We loved the  re-ceation of teh '60's LA street scapes and as a person who worked a bit for a US Automaker the Ford executive scenes were pretty much dead on.



#193 kartman24

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Posted 18 November 2019 - 22:42

Saw the film on Friday, four of us went including my wife and we all enjoyed it. My contribution to the spotted inaccuracies was that there was a Lola T70 kit box on Miles`s sons bedroom shelf in the scene where the Le Mans track gets drawn.

Surely that came several years after the GT40 was built............ M



#194 404KF2

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Posted 19 November 2019 - 03:11

Oh and the too modern Mini by Miles' shop.  But it's about atmosphere, not the details.



#195 Roger Clark

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Posted 19 November 2019 - 09:00

Very close to the end of that Mail article there is a photograph of the Formula 1 Ferrari 158 in its original form with the inlet trumpets between the cylinder banks. Worth scrolling down for if not reading the whole article. 



#196 Obster

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Posted 19 November 2019 - 19:01

Saw the film in full IMAX - do this if you can.
Loved it.
Yes, I know about the detail and story derivations. Spent several decades collecting the books and models.
But, it was fun to watch and I am happy to see the Ken Miles story told.

#197 fnqvmuch

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Posted 20 November 2019 - 00:37

On set when goofs or continuity errors are pointed out there is often, after consideration,  a response like : "... if they're watching that they're not watching the film ...".

It is a constant through production and post- and every effort is made not to detract from an audience's 'suspension of disbelief'.

That said - where was Graham Hill's moustache?


Edited by fnqvmuch, 20 November 2019 - 01:37.


#198 rl1856

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Posted 20 November 2019 - 04:15

We saw the movie earlier tonight.   Theater was mostly empty and we were able to secure ideal seats.

 

It could have been better.    It could have been worse.

 

A few things stand out:  

 

I half expected Lorenzo Bandini to twirl a villainous mustache based on his depiction.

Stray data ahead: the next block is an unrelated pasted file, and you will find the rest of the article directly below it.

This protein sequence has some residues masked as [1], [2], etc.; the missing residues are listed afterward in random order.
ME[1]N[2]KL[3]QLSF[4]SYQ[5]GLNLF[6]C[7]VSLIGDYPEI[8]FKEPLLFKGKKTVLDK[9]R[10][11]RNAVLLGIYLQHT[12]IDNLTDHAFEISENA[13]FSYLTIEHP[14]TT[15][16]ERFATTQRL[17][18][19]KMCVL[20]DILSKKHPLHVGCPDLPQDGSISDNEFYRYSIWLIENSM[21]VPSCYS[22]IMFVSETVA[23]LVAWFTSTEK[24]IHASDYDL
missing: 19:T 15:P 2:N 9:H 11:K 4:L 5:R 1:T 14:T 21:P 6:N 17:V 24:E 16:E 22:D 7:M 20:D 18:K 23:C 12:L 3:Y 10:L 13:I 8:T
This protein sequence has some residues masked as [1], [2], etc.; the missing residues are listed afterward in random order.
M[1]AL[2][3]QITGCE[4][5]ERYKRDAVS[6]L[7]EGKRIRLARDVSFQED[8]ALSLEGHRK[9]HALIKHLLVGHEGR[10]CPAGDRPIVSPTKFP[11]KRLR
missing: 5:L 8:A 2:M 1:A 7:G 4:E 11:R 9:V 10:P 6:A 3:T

No mention of 1964 and the very relevant facts that laid the groundwork for later success: specifically Ford's very public failure, and the overall success of the Daytona program.  

Nice shout out to Lance Reventlow, because he represented a direct link to the history of sports car racing in SoCal, and it was his shop that Shelby purchased to start the Cobra program.  Many of the initial Cobra employees were inherited from Reventlow's operation.  

The racing scenes were very nice, and one had the feeling of being on track.  But I did not like the "Days of Thunder" touches.  

They only touched on how racing crazy the US was in the mid 60's.  Everyday people knew what was happening on the racetracks of Europe.  American participation made it front page news.   It really was an "Us vs Them" competition.  

I was surprised I did not see an end credit stating "No real Cobras, GT40's or Ferrari's were damaged in the making of this movie".   



#199 raceannouncer2003

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Posted 20 November 2019 - 06:21

On set when goofs or continuity errors are pointed out there is often, after consideration,  a response like : "... if they're watching that they're not watching the film ...".

It is a constant through production and post- and every effort is made not to detract from an audience's 'suspension of disbelief'.

That said - where was Graham Hill's moustache?

 

Was it supposed to be Graham Hill or Phil Hill ?

 

Vince H.



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#200 fnqvmuch

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Posted 20 November 2019 - 12:07

The one wearing the distinctive Graham Hill helmet, not the American, who didn’t have moustaches in any photo I’ve seen.


Edited by fnqvmuch, 20 November 2019 - 12:09.